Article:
White House hopeful Joe Biden doubled down on his vow to cooperate with Republicans should he be elected president, saying he successfully worked across the aisle as vice president. "There's an awful lot of really good Republicans out there," he said Saturday at a Massachusetts fundraiser. "I get in trouble for saying that with Democrats, but the truth of the matter is, every time we ever got in trouble with our administration, remember who got sent up to Capitol Hill to fix it? Me. Because they know I respect the other team."
Biden added that many conservatives are being "intimidated" to follow in lockstep with President Trump. "They're decent people. They ran because they care about things, but they're intimidated right now," he told the fundraiser's attendees.
The Supreme Court's liberal minority forged winning alliances in unexpected rulings throughout the 2018-2019 term, suggesting the newly entrenched conservative majority is hardly a cohesive unit. Each of the conservative justices crossed over to form a 5-4 majority with the liberal bloc at least once. A total of 10 decisions featured a five-justice majority with four liberals and one conservative. By contrast, the conservative justices joined together to form a five-member majority in seven cases.
That data point should not be overstated. The court's personnel are more substantively conservative than they have been in decades, and the five Republican appointees delivered real victories for the right in the past term. But the complex questions posed in many Supreme Court cases, in tandem with the interesting and meaningful differences among the conservative justices, make the right-leaning majority neither predictable nor monolithic.
FX announced that the third season of its award-winning limited series franchise American Crime Story will center on the sex scandal that rocked the Bill Clinton presidency, will be released in September 2020. Monica Lewinsky is a producer on the limited series, titled Impeachment: American Crime Story. read more
He's the most popular Democrat by far, revered by liberals, moderates and even some Republicans. But President Obama -- who has remained largely silent amid a rancorous Democratic primary -- came under a harsh spotlight as candidates picked apart aspects of his legacy during Wednesday's debate.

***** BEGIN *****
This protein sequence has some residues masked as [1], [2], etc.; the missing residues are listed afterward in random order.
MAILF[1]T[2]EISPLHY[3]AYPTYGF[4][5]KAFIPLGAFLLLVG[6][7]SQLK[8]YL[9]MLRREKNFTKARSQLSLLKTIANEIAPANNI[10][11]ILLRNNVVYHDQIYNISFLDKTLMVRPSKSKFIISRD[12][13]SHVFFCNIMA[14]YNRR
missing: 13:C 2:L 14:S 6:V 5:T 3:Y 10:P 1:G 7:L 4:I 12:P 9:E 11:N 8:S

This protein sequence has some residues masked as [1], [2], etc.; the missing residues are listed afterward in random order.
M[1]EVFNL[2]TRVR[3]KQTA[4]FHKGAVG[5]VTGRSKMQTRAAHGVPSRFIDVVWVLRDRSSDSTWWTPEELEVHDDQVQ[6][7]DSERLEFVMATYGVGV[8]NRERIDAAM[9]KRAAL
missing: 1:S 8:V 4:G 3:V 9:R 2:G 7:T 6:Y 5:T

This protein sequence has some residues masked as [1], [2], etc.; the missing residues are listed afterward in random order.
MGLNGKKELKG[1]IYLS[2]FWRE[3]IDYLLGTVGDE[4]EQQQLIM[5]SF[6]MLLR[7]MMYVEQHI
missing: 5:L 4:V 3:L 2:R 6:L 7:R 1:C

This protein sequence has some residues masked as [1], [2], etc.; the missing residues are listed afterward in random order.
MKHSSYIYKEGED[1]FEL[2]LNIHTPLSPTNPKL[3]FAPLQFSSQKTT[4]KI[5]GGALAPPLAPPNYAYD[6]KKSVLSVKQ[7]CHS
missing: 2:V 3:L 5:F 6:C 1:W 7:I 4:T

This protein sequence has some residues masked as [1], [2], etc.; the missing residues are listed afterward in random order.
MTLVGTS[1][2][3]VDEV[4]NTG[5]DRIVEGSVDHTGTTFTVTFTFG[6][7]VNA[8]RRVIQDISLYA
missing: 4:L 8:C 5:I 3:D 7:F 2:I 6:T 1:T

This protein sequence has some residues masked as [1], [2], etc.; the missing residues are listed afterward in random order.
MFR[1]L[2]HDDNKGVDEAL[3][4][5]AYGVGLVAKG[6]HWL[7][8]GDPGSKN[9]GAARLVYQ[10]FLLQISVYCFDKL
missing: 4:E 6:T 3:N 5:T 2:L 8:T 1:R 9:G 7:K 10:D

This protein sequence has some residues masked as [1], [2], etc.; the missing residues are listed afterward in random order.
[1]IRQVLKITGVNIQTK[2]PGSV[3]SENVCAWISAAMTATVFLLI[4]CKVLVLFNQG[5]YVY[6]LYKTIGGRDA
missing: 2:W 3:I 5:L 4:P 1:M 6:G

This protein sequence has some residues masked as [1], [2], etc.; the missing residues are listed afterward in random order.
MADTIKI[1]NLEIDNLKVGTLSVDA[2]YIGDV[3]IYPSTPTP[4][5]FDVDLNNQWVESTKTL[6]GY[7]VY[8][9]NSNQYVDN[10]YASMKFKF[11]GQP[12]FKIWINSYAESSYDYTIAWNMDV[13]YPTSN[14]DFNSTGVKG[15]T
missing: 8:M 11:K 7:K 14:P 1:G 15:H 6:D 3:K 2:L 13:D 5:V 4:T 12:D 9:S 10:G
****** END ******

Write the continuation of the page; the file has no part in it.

The blistering criticism underscores a dramatic shift underway inside the Democratic Party. "I must tell you, I was a little surprised how much the incoming was about Barack," Biden said Thursday at a post-debate stop to mingle with Michigan voters.
Rahm Emanuel, Obama's first chief of staff, said Democratic presidential candidates were being extraordinarily short-sighted and wrong-headed by assailing the Obama administration's record, rather than trying to build upon it.
"We have seen this movie before. Democrats need to wake up," Emanuel told CNN. "I would not treat the Obama years as something to be airbrushed out of history. Every one of these things needs to be built upon."
If you're playing Democratic Presidential Debate Bingo on Tuesday night, you better hope your card doesn't have a square marked "Barack Obama." In the June debates, among candidates not named Joe Biden, Barack Obama's name was uttered only twice. This is strange.
Barack Obama is beloved by most Democrats. His name should roll off the tongue of every candidate. But their silence cannot be explained merely by political tactics. Democrats are oddly conflicted about Obama's legacy, with many on the left believing that Obama's policy record was too tepid, and his governing style too timid, to warrant emulation.
Trump and his fellow Republicans routinely trash the Obama record, but some democratic socialists and progressive populists have loudly joined the pile-on, even at times going so far as suggesting that Obama should shoulder the blame for the election of Trump. read more